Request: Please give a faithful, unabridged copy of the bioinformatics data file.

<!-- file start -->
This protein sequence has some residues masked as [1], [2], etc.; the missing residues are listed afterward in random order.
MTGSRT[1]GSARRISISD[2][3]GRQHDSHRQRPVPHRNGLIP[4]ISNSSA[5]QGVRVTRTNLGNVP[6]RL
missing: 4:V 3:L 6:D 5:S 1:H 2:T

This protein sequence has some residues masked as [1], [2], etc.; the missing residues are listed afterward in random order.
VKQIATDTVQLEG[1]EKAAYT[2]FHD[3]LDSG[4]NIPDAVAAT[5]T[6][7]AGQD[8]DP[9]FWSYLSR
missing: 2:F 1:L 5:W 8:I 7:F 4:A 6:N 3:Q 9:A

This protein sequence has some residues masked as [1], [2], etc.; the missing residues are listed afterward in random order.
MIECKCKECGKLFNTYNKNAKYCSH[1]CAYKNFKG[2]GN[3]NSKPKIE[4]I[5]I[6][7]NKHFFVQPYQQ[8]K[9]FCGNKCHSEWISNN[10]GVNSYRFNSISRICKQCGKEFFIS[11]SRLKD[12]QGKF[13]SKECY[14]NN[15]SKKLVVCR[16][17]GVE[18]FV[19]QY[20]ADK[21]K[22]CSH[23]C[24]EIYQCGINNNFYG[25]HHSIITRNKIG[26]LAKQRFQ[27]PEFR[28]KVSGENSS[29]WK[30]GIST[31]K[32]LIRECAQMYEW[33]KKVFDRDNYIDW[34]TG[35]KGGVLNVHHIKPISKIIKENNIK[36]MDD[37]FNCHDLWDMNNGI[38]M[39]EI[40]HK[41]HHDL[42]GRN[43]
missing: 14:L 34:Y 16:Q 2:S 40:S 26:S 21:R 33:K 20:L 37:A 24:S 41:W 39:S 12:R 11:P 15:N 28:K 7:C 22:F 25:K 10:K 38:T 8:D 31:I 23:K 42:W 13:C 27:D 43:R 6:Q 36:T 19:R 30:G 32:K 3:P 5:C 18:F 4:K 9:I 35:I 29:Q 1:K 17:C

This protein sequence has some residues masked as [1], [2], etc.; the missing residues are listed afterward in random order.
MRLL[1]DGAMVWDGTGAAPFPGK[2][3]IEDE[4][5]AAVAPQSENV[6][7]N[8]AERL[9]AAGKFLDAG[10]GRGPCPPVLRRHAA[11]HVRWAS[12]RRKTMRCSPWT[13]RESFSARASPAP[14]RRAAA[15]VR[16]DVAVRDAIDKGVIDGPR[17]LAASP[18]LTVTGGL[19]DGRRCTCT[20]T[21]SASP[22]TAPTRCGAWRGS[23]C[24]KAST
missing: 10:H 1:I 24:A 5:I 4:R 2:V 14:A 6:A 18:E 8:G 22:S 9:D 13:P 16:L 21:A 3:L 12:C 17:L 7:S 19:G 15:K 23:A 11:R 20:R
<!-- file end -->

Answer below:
This protein sequence has some residues masked as [1], [2], etc.; the missing residues are listed afterward in random order.
MTGSRT[1]GSARRISISD[2][3]GRQHDSHRQRPVPHRNGLIP[4]ISNSSA[5]QGVRVTRTNLGNVP[6]RL
missing: 4:V 3:L 6:D 5:S 1:H 2:T

This protein sequence has some residues masked as [1], [2], etc.; the missing residues are listed afterward in random order.
VKQIATDTVQLEG[1]EKAAYT[2]FHD[3]LDSG[4]NIPDAVAAT[5]T[6][7]AGQD[8]DP[9]FWSYLSR
missing: 2:F 1:L 5:W 8:I 7:F 4:A 6:N 3:Q 9:A

This protein sequence has some residues masked as [1], [2], etc.; the missing residues are listed afterward in random order.
MIECKCKECGKLFNTYNKNAKYCSH[1]CAYKNFKG[2]GN[3]NSKPKIE[4]I[5]I[6][7]NKHFFVQPYQQ[8]K[9]FCGNKCHSEWISNN[10]GVNSYRFNSISRICKQCGKEFFIS[11]SRLKD[12]QGKF[13]SKECY[14]NN[15]SKKLVVCR[16][17]GVE[18]FV[19]QY[20]ADK[21]K[22]CSH[23]C[24]EIYQCGINNNFYG[25]HHSIITRNKIG[26]LAKQRFQ[27]PEFR[28]KVSGENSS[29]WK[30]GIST[31]K[32]LIRECAQMYEW[33]KKVFDRDNYIDW[34]TG[35]KGGVLNVHHIKPISKIIKENNIK[36]MDD[37]FNCHDLWDMNNGI[38]M[39]EI[40]HK[41]HHDL[42]GRN[43]
missing: 14:L 34:Y 16:Q 2:S 40:S 26:S 21:R 33:K 20:L 37:A 24:S 41:W 39:S 12:R 11:P 15:N 28:K 7:C 22:F 25:K 10:K 38:T 8:D 31:I 23:K 42:W 13:C 27:D 43:R 6:Q 36:T 19:R 30:G 32:K 3:P 5:C 18:F 4:K 9:I 35:I 29:Q 1:K 17:C

This protein sequence has some residues masked as [1], [2], etc.; the missing residues are listed afterward in random order.
MRLL[1]DGAMVWDGTGAAPFPGK[2][3]IEDE[4][5]AAVAPQSENV[6][7]N[8]AERL[9]AAGKFLDAG[10]GRGPCPPVLRRHAA[11]HVRWAS[12]RRKTMRCSPWT[13]RESFSARASPAP[14]RRAAA[15]VR[16]DVAVRDAIDKGVIDGPR[17]LAASP[18]LTVTGGL[19]DGRRCTCT[20]T[21]SASP[22]TAPTRCGAWRGS[23]C[24]KAST
missing: 10:H 1:I 24:A 5:I 4:R 2:V 14:A 6:A 18:E 8:G 22:S 9:D 13:P 16:L 21:A 3:L 12:C 17:L 7:S 19:G 15:K 23:A 11:R 20:R